Especially after the Olympic Games in London many people ask themselves: „Is sports really good? And they ask this because they know from the media that even the super star Usain Bolt but also other athletes like Vitali Klitschko, Mario Balotelli, Timo Boll, Mark Spitz, Miroslav Klose had already suffered from severe back pain or a herniated disk. Some top athletes have also been treated in our center.
Not even the best athletes are free of back pain and statistically suffer as much as any average person. Sometimes they do even worse. High performance sports means high strain on the whole body and organism. Especially athletes with a genetic or family predisposition as for example slipped vertebrae, might compensate for that for a couple of years with their high level of fitness. Constant and extreme strains, however, can then lead - just like in the average population - to severe back or neck pain or even to a herniated disk.
Many might ask themselves: How can this happen to a well trained top athlete? The answer is mostly very simple and straightforward: We know from the many top athletes that were treat in our center: Most high performance athletes but also recreational athletes focus too much on training of their legs, arms and shoulders and too little on their abdominal muscles. The back musculature is completely neglected in most athletes!
A fine example is the reigning world champion in rowing, Matthias Schömann-Finck (http://www.schnellundleicht.com). One would suppose that rowers of all people should have strong back muscles. A test in our center, however, could disprove that. After a successful endoscopic disk surgery he made it to the podium this year again.
Dear Dr. Schubert,
it‘s done! After all this season we made it up to the world champions! Last Saturday my crew of the lightweights eight made it to the top in Ploviv in Bulgaria! I am especially pleased with this result as I made it „only“ to silver three times in this category and as I had to watch the German lightweights eight winning in 2010 on television during my rehab! This reminded me again of how well I do after my spinal disk surgery!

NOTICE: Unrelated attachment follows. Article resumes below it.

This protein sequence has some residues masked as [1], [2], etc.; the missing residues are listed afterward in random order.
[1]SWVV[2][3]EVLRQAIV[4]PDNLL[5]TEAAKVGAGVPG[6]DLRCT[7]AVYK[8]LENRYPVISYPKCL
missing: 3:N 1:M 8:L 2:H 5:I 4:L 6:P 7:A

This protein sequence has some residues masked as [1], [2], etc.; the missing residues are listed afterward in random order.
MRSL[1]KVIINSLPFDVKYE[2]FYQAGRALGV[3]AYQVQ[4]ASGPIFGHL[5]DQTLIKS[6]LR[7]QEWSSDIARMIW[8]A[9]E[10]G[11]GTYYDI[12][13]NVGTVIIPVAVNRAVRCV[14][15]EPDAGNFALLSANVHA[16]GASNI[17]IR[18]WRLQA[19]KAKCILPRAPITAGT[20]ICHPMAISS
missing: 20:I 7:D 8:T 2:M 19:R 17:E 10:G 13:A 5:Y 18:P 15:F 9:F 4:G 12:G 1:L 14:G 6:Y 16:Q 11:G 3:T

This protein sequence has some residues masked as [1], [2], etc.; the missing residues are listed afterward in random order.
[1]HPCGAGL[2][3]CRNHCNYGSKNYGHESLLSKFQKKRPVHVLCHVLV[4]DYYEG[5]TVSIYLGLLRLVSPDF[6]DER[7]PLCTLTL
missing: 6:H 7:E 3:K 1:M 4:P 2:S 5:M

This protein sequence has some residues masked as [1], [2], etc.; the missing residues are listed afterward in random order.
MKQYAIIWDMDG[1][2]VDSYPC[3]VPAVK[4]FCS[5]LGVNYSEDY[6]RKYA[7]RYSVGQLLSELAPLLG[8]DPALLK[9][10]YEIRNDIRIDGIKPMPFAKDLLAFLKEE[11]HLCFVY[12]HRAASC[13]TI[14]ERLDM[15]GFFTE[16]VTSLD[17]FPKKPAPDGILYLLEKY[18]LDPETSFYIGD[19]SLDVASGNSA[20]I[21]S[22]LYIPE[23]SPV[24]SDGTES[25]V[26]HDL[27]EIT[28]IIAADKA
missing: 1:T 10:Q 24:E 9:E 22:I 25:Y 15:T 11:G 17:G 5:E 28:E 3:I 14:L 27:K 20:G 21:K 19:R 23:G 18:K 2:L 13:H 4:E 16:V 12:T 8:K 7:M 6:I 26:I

A key to success surely wasn‘t only the endoscopic surgery but the fact that after the treatment he dedicated more time on targeted strengthening his back muscles!
Conclusion: Sports can be really good! But right daily dose is important as well as targeted strengthening and correct compensation for existing strains. Then also in high performance sports back pain and maybe even herniated disks can be prevented. All by a specially tailored back program!
Regular exercise is not only good for the heart and circulation. It has been shown that properly dosed physical activity prevents from back problems, on the other hand, sports activities help to alleviate already existing back problems. On the following pages we show which sports are good for you when you suffer from back pain. We will also give you general advice on how deal with back problems in your daily life and especially also on the conduct after a spine surgery and what physical activities will be appropriate for you and to what you should give particular attention.
- SCHWIMMING / AQUAJOGGING